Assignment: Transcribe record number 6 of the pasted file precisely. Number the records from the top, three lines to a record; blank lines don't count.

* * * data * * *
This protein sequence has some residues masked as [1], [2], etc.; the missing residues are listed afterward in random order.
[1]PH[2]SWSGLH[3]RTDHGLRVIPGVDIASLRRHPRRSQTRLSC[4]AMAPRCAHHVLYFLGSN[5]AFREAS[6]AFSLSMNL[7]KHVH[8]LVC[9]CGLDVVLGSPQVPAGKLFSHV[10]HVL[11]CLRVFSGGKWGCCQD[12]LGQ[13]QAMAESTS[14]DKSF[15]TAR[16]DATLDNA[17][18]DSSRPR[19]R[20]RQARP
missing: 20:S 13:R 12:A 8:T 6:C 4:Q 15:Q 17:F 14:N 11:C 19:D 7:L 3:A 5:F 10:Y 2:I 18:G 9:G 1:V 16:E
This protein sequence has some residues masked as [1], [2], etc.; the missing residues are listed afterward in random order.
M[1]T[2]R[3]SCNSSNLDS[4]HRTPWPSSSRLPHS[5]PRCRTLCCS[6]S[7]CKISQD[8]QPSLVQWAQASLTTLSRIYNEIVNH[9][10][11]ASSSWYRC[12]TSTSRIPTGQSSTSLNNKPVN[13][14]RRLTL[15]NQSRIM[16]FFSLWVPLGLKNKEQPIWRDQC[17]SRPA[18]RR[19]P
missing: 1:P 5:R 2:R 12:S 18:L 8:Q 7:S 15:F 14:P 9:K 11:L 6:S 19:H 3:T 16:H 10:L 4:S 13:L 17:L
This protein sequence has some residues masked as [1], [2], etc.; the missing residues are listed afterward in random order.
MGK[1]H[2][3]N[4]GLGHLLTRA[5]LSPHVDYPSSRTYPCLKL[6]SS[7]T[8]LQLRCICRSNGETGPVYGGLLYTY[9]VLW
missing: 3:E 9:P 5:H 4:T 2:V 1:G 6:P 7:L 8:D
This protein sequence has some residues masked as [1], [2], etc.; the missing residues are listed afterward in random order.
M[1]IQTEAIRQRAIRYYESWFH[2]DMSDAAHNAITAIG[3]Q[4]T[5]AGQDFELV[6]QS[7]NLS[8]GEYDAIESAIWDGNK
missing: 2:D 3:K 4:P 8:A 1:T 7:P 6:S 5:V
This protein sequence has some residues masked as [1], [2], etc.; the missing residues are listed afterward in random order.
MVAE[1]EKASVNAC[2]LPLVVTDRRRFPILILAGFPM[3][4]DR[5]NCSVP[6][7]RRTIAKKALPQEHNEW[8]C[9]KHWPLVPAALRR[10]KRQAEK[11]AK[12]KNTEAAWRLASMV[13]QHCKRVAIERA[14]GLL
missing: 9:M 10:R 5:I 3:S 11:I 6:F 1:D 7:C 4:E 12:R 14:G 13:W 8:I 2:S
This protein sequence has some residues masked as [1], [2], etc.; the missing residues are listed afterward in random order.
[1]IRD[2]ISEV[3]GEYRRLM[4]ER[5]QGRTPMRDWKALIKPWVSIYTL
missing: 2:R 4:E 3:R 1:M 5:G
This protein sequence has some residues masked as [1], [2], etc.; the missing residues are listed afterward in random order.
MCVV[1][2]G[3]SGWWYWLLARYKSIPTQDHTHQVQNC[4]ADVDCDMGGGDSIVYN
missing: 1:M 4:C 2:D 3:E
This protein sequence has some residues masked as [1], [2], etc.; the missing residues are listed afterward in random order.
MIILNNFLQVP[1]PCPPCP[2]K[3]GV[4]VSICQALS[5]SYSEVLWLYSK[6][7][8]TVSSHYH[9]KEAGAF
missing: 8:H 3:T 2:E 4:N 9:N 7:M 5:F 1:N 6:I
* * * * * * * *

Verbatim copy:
This protein sequence has some residues masked as [1], [2], etc.; the missing residues are listed afterward in random order.
[1]IRD[2]ISEV[3]GEYRRLM[4]ER[5]QGRTPMRDWKALIKPWVSIYTL
missing: 2:R 4:E 3:R 1:M 5:G